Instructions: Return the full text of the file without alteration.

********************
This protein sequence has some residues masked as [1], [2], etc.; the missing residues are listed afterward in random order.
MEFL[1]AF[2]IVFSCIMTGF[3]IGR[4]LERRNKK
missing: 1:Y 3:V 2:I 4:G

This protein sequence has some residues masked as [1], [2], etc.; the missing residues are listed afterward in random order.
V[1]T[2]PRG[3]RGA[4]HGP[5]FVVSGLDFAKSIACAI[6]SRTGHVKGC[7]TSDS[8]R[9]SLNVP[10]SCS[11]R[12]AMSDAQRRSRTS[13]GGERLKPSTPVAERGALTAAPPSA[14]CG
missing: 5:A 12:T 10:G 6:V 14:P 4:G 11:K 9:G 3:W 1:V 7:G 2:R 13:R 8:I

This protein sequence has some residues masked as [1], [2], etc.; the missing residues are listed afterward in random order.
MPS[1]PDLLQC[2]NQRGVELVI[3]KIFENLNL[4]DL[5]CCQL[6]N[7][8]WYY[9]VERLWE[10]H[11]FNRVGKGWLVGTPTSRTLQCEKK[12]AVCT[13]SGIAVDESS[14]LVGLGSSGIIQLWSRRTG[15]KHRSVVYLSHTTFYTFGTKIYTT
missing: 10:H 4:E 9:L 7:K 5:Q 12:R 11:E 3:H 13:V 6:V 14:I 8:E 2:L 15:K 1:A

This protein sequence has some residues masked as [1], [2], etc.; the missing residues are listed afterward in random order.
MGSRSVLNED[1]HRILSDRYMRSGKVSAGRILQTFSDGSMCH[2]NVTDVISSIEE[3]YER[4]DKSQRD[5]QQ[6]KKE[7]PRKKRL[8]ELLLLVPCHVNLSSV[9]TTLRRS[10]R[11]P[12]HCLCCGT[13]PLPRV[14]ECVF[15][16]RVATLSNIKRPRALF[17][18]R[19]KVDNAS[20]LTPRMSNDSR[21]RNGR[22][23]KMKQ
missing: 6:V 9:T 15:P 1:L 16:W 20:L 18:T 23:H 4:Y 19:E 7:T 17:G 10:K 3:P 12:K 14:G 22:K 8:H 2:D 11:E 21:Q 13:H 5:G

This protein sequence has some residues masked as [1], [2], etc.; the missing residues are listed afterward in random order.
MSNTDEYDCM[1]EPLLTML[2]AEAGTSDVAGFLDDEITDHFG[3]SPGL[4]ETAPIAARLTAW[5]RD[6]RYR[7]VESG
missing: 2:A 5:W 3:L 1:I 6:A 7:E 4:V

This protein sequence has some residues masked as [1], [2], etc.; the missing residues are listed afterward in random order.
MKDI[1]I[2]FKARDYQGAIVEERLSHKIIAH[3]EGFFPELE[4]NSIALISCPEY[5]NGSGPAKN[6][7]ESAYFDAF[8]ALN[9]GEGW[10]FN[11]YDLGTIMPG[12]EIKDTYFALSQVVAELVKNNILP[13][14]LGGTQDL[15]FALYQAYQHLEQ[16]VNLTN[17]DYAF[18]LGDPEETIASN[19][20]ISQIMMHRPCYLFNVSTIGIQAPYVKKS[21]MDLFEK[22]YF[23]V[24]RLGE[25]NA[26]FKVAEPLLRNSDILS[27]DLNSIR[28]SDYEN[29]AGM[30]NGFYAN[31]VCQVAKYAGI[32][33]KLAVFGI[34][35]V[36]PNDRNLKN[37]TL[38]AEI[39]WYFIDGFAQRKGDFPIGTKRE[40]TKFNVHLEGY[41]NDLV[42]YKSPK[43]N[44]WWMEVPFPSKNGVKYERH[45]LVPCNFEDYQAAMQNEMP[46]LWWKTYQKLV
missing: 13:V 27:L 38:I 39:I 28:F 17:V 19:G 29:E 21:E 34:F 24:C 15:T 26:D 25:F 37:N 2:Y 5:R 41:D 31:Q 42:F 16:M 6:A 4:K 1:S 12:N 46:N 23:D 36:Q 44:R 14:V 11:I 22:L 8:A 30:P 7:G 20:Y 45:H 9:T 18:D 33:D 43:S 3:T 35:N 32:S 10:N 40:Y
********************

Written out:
This protein sequence has some residues masked as [1], [2], etc.; the missing residues are listed afterward in random order.
MEFL[1]AF[2]IVFSCIMTGF[3]IGR[4]LERRNKK
missing: 1:Y 3:V 2:I 4:G

This protein sequence has some residues masked as [1], [2], etc.; the missing residues are listed afterward in random order.
V[1]T[2]PRG[3]RGA[4]HGP[5]FVVSGLDFAKSIACAI[6]SRTGHVKGC[7]TSDS[8]R[9]SLNVP[10]SCS[11]R[12]AMSDAQRRSRTS[13]GGERLKPSTPVAERGALTAAPPSA[14]CG
missing: 5:A 12:T 10:G 6:V 14:P 4:G 11:K 9:G 3:W 1:V 7:G 2:R 13:R 8:I

This protein sequence has some residues masked as [1], [2], etc.; the missing residues are listed afterward in random order.
MPS[1]PDLLQC[2]NQRGVELVI[3]KIFENLNL[4]DL[5]CCQL[6]N[7][8]WYY[9]VERLWE[10]H[11]FNRVGKGWLVGTPTSRTLQCEKK[12]AVCT[13]SGIAVDESS[14]LVGLGSSGIIQLWSRRTG[15]KHRSVVYLSHTTFYTFGTKIYTT
missing: 10:H 4:E 9:L 7:K 5:Q 12:R 11:E 3:H 13:V 6:V 14:I 8:E 2:L 15:K 1:A

This protein sequence has some residues masked as [1], [2], etc.; the missing residues are listed afterward in random order.
MGSRSVLNED[1]HRILSDRYMRSGKVSAGRILQTFSDGSMCH[2]NVTDVISSIEE[3]YER[4]DKSQRD[5]QQ[6]KKE[7]PRKKRL[8]ELLLLVPCHVNLSSV[9]TTLRRS[10]R[11]P[12]HCLCCGT[13]PLPRV[14]ECVF[15][16]RVATLSNIKRPRALF[17][18]R[19]KVDNAS[20]LTPRMSNDSR[21]RNGR[22][23]KMKQ
missing: 6:V 9:T 15:P 1:L 16:W 20:L 18:T 23:H 4:Y 19:E 7:T 17:G 10:K 3:P 12:K 14:G 22:K 8:H 2:D 11:E 21:Q 13:H 5:G

This protein sequence has some residues masked as [1], [2], etc.; the missing residues are listed afterward in random order.
MSNTDEYDCM[1]EPLLTML[2]AEAGTSDVAGFLDDEITDHFG[3]SPGL[4]ETAPIAARLTAW[5]RD[6]RYR[7]VESG
missing: 2:A 5:W 3:L 1:I 6:A 7:E 4:V

This protein sequence has some residues masked as [1], [2], etc.; the missing residues are listed afterward in random order.
MKDI[1]I[2]FKARDYQGAIVEERLSHKIIAH[3]EGFFPELE[4]NSIALISCPEY[5]NGSGPAKN[6][7]ESAYFDAF[8]ALN[9]GEGW[10]FN[11]YDLGTIMPG[12]EIKDTYFALSQVVAELVKNNILP[13][14]LGGTQDL[15]FALYQAYQHLEQ[16]VNLTN[17]DYAF[18]LGDPEETIASN[19][20]ISQIMMHRPCYLFNVSTIGIQAPYVKKS[21]MDLFEK[22]YF[23]V[24]RLGE[25]NA[26]FKVAEPLLRNSDILS[27]DLNSIR[28]SDYEN[29]AGM[30]NGFYAN[31]VCQVAKYAGI[32][33]KLAVFGI[34][35]V[36]PNDRNLKN[37]TL[38]AEI[39]WYFIDGFAQRKGDFPIGTKRE[40]TKFNVHLEGY[41]NDLV[42]YKSPK[43]N[44]WWMEVPFPSKNGVKYERH[45]LVPCNFEDYQAAMQNEMP[46]LWWKTYQKLV
missing: 13:V 27:L 38:I 39:I 28:F 17:V 19:G 29:E 21:E 34:F 24:C 15:T 26:D 25:F 37:N 2:Y 5:R 41:D 31:Q 42:F 16:M 6:A 4:K 1:S 12:N 46:N 23:D 36:Q 44:R 14:V 11:I 22:L 8:A 30:P 7:G 20:Y 45:H 9:T 18:D 33:D 43:S 3:T 35:N 32:S 10:N 40:Y